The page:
Hawkwind “Hall of the Mountain Grill” (1974, United Artists)

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In rock music there are roots, but when space is the place you have to evolve. By the time Hawkwind had reached this here fourth album, their lineup and equipment had gone through the changes necessary for interstellar travel.

“Hall of the Mountain Grill” follows the live album “Space Ritual,” and it’s around the time between that Hawkwind are usually considered to be at their prime. Essentially creators of the psychedelic niche known as space rock, these guys put together not-so-ambient pieces that do indeed appear as vast as space and placed them alongside some well-grounded-but-mind-bending rockers. Guitars drive forward in choppy rhythms and turn into sheets of plane engine rumble a few innovative steps post-Dick Dale (out with distortion, set phaser pedals from stun to kill).

Openers “The Psychedelic Warlords” and “Winds of Change” let you know that Hawkwind are all about having one boot grounded on Earth and another among the stars. They aren’t afraid to rock in a way that sounds recognizable, then leave you in a fog. On the flip side of this album you get similar treatment with “You’d Better Believe It” and title track “Hall of the Mountain Grill.” One of the best tracks “Lost Johnny” gives bass player Lemmy (of later Motörhead fame) some vocal duties and the magnificent closer “Paradox” eschews strings for future-forward synthesizers.

Vocals aren’t quite buried, but rather accompany the rock. Looking up the opening track lyrics show that Hawkwind were all about escaping from their environs, relating to their audience of the day whilst giving an awesome instrumental high. And we can still use that right about now!

Space is a big place. This is a great album to start exploring it with. -Wade

 

Elvis Costello “This Year’s Model” (Columbia, 1978)

Elvis Costello This Years Model HIGH RESOLUTION COVER ARTAfter scoring success with his debut album My Aim Is True, Elvis Costello wasted no time in recording a follow-up. This Year’s Model takes everything that made his first album great and multiplies it several times over. The catchy melodies and intricate wordplay remain firmly intact but they’re given an extra dose of energy by EC’s famous backing band The Attractions, composed of Bruce Thomas on bass, Pete Thomas on drums, and Steve Nieve on keyboards. It’s a firecracker combination that doesn’t let up for even a second during the album’s 39 minute duration.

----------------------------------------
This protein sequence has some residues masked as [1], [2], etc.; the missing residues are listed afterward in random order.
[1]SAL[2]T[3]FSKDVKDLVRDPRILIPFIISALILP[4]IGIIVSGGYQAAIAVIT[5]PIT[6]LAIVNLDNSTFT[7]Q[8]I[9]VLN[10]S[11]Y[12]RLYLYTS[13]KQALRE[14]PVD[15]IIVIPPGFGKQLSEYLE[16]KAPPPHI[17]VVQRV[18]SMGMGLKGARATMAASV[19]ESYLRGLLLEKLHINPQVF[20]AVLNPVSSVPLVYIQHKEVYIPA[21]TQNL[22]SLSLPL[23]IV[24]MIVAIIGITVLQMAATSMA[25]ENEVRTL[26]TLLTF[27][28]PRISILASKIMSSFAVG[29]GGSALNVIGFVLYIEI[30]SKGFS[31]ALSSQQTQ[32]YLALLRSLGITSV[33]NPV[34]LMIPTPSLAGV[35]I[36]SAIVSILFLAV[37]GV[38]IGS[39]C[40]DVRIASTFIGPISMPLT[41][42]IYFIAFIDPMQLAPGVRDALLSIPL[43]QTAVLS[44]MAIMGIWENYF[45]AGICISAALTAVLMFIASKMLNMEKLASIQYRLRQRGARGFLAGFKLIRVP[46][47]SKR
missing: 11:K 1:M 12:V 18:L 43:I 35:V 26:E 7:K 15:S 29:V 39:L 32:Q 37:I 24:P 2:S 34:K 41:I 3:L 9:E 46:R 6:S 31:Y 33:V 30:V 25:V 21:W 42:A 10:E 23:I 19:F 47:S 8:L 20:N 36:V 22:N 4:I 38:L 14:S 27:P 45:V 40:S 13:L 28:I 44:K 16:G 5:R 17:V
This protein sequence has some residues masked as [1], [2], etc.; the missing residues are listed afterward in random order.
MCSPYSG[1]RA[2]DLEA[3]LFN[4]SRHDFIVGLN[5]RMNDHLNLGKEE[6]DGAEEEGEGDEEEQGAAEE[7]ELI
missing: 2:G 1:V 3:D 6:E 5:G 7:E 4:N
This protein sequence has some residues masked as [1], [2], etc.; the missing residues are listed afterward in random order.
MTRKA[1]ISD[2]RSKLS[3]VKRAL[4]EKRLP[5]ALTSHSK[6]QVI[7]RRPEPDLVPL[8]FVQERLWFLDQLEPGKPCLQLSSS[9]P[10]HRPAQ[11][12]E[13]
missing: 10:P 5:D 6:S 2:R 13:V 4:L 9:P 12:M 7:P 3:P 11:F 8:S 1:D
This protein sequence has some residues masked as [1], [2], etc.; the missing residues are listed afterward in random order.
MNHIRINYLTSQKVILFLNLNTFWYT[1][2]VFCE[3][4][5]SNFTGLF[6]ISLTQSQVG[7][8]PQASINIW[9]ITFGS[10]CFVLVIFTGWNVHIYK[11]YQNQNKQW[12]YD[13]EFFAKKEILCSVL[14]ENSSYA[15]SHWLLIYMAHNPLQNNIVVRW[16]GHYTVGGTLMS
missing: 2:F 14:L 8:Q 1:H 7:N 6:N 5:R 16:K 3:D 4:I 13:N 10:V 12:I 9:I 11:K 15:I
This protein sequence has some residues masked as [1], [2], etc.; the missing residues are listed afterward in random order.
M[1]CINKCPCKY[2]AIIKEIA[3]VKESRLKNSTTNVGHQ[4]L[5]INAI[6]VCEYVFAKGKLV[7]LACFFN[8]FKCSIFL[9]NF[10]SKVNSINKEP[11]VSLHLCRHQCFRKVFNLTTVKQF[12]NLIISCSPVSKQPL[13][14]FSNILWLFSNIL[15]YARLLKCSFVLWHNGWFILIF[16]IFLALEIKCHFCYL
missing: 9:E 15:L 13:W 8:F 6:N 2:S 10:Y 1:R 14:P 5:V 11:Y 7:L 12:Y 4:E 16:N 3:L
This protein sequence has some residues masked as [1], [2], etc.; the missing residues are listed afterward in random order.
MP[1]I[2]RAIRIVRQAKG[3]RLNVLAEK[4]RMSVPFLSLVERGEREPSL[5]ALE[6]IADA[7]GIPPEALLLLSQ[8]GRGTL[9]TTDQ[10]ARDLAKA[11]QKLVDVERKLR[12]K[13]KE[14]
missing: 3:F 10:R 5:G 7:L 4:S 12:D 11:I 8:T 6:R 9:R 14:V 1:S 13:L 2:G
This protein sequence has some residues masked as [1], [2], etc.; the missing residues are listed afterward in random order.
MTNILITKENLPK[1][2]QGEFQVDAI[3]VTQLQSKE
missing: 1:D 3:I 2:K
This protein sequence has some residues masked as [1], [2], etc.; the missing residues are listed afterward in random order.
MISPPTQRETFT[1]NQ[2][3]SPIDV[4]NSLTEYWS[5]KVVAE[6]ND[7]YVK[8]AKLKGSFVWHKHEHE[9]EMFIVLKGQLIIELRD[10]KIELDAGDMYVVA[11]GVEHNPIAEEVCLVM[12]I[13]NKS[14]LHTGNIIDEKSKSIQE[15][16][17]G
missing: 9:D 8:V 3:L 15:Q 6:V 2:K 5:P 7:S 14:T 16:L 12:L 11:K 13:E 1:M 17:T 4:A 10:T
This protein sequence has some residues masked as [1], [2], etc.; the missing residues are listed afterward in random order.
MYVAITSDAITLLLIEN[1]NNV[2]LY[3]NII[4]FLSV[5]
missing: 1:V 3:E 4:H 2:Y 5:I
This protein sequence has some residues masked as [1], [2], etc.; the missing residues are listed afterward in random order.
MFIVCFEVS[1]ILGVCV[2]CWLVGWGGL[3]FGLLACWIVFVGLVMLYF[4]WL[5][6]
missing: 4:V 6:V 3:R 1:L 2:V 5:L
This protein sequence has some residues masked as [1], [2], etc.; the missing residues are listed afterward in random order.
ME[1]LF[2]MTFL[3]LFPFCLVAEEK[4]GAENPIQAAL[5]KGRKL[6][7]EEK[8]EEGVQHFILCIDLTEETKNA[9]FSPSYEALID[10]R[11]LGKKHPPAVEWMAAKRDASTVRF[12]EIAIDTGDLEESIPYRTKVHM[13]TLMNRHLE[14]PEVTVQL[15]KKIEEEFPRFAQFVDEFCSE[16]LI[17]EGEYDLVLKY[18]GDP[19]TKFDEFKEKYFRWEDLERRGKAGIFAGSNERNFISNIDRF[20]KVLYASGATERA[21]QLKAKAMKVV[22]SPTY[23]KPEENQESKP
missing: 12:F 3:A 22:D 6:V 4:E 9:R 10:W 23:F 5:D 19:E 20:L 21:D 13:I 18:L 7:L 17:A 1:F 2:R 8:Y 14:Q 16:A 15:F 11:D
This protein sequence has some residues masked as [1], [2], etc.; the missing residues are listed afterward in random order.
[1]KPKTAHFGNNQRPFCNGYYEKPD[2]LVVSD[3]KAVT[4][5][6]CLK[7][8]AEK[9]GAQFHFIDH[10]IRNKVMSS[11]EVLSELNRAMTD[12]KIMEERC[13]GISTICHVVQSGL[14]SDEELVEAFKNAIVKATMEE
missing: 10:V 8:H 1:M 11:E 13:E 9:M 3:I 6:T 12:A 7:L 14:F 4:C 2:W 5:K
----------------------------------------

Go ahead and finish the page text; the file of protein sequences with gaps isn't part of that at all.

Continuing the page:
“No Action” opens the record with such intensity that it’s almost exhausting just to listen to. Elvis begins by snarling, “I don’t wanna kiss you, I don’t wanna touch/I don’t wanna see you ’cause I don’t miss you that much.” Every member of the band comes in at full-throttle and it’s a perfect slice of punk energy that demands your attention and leaves you feeling like you just stepped off a roller-coaster when it ends just two minutes later. I can’t think of a better way to introduce The Attractions and it lets you know immediately that this album will be louder, rougher, and more intense than the first.

The record contains a couple well-known hits, most notably “Pump It Up”, which everyone has heard at some point. Even by today’s standards it still sounds fresh and energetic, making it a well-deserved classic in Costello’s vast catalogue. “Radio, Radio” was a controversial diatribe against corporate radio and its predictable “play it safe” attitude toward music, while “(I Don’t Wanna Go to) Chelsea” rides a killer guitar riff that firmly ingrains it in your mind after just one listen. “The Beat” and “Little Triggers” are both prime slices of pop while “Hand in Hand” and “Lip Service” are trademark Costello songs whose dark lyrics are cleverly disguised by an upbeat melody. “Living in Paradise” is one of my favorites and finds Elvis in a state of jealousy and frustration before concluding, “You better have your fun before it moves along/And already you’re looking for another fool like me.” Perhaps The Attractions’ finest hour comes in the form of “Lipstick Vogue”. Pete Thomas’ drums open with a furious solo and intensity that only heightens as Steve’s organ chimes in as the song blazes by with a punk ferocity that’s impossible to ignore. Every track here is impressive and there’s not a trace of filler or wasted space.

It would have been hard for any artist to follow My Aim Is True and Costello took a big risk by going with a louder and more forceful sound. However, it works perfectly and there’s no denying that The Attractions are a major key to this success. They take Costello’s songs and elevate them to incredible heights. Each musician is amazingly skilled and they all get equal chances to shine here. If Costello’s first album proved him to be a naturally-gifted songwriter then This Year’s Model proved that he was here to stay and wasn’t afraid to take his sound in new directions. His first album was stellar and this one, in my humble opinion, is even better. Don’t miss it. —Lunar

The Turtles “The Turtles Present The Battle of the Bands” (1968)